Dreadout, an indie horror game by Digital Happiness, revolves around a girl named Linda and a small group of students, apparently on the way back from a field trip of some kind, who end up getting lost and stumbling across a ghost town. The majority of the game and the scares within it take place once Linda, the rest of the students, and the teacher accompanying them enter an abandoned school. It is here that Linda becomes separated from everyone else, and with your help must figure out how to escape. It is also here that anything particularly compelling in terms of gameplay, setting, or tone flies out the window.
Before things get rough, you get the opening of Dreadout, which is great for two major reasons. Firstly, it almost instantly sets a creepy tone, just from the game’s music and the desolate appearance of the ghost town. Looking back, I wish the entire game had you exploring this open setting, which proved to be much more diverse than the much smaller indoor setting that makes up most of the game.
Secondly, this is the only part of the game that has any dialogue or interplay between more than one character. It seems as though the game was setting up for something much more grand in terms of plot, with seeds laid for some type of payoff tied specifically to main character Linda’s back story. When this turns out not to be the case at all, it retroactively makes what follows even more disappointing. It just seems odd that the game would go to the trouble of introducing me to five additional characters, just for them to completely disappear fifteen minutes into the game.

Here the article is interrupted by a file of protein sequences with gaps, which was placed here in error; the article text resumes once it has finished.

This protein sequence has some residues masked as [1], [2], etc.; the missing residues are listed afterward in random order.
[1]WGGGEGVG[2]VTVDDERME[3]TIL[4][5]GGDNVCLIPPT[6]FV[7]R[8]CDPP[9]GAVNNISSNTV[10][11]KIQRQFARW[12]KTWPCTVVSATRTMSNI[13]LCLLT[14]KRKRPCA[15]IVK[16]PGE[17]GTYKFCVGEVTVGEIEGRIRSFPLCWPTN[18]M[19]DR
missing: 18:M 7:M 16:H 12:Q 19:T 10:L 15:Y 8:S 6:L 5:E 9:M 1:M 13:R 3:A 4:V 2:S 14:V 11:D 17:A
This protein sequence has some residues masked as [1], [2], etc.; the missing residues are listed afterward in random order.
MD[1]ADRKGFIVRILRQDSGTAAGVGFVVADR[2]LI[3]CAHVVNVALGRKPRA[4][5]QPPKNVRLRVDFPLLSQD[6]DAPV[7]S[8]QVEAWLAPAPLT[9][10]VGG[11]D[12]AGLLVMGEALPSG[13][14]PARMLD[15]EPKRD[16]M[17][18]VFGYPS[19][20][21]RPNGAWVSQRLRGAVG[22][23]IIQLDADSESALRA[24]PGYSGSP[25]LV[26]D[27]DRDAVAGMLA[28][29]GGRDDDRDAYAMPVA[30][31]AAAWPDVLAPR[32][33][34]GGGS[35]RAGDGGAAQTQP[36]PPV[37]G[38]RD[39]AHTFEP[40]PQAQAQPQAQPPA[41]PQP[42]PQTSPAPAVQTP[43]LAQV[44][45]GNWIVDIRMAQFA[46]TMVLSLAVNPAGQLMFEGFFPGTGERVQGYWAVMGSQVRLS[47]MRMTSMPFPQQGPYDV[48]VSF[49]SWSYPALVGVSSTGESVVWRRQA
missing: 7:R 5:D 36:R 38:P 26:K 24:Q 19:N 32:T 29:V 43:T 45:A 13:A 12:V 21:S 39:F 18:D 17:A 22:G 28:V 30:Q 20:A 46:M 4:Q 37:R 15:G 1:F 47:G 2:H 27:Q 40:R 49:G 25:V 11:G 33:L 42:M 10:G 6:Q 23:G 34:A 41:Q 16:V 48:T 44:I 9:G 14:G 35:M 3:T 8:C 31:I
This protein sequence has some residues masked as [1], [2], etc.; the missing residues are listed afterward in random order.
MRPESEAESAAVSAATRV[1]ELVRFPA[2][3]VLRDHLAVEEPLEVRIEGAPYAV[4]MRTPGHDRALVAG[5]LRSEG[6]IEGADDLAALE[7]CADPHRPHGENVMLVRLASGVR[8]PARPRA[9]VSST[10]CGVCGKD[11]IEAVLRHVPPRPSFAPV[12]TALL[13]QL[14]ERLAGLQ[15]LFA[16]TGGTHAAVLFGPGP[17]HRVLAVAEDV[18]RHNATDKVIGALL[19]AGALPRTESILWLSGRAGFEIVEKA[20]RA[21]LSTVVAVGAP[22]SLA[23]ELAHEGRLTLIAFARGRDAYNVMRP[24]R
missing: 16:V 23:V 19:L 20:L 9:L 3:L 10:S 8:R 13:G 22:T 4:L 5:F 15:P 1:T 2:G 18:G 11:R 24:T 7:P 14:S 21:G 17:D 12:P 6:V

Once you end up locked in the school, the music ramps up the creepiness and you must depend on the flashlight on your phone to see pretty much anything. In the first moments, as you find yourself alone, with no indicator of what to do, the game really does effectively set a scary mood. But, that effect quickly dissipates. Soon you encounter your first ghost- the archetypal horror antagonist featured in Dreadout– and it is incredibly underwhelming in terms of its movement, ability to harm you, and rather unimposing appearance. I won’t go into too much detail here as not to spoil what you’re in for if you decide to play, but I found the overall design of all the ghosts in Dreadout to be rather disappointing.
Games such as Slender have certainly proven that the actual looks of monsters in games don’t have to be all that intricate for the game to be scary. Dreadout doesn’t depend on jump scares much at all, so the actual presence and visual appearance of these ghosts is one of the main forces behind whether or not the game can truly scare you. Sound design is tantamount in horror games, but it can only go so far when what you finally face isn’t worth what the sound design has hyped up. The fact that these ghosts aren’t very imposing is made worse by the fact that there simply aren’t many ghosts to encounter in the game. You will run into roughly five or six ghosts over the course of the entire playthrough, which itself will take you three, four hours at most. These ghosts don’t randomly generate, by the way. They are always in the same place or pattern, ready to be dispatched by you and your trusty camera phone, or otherwise avoided.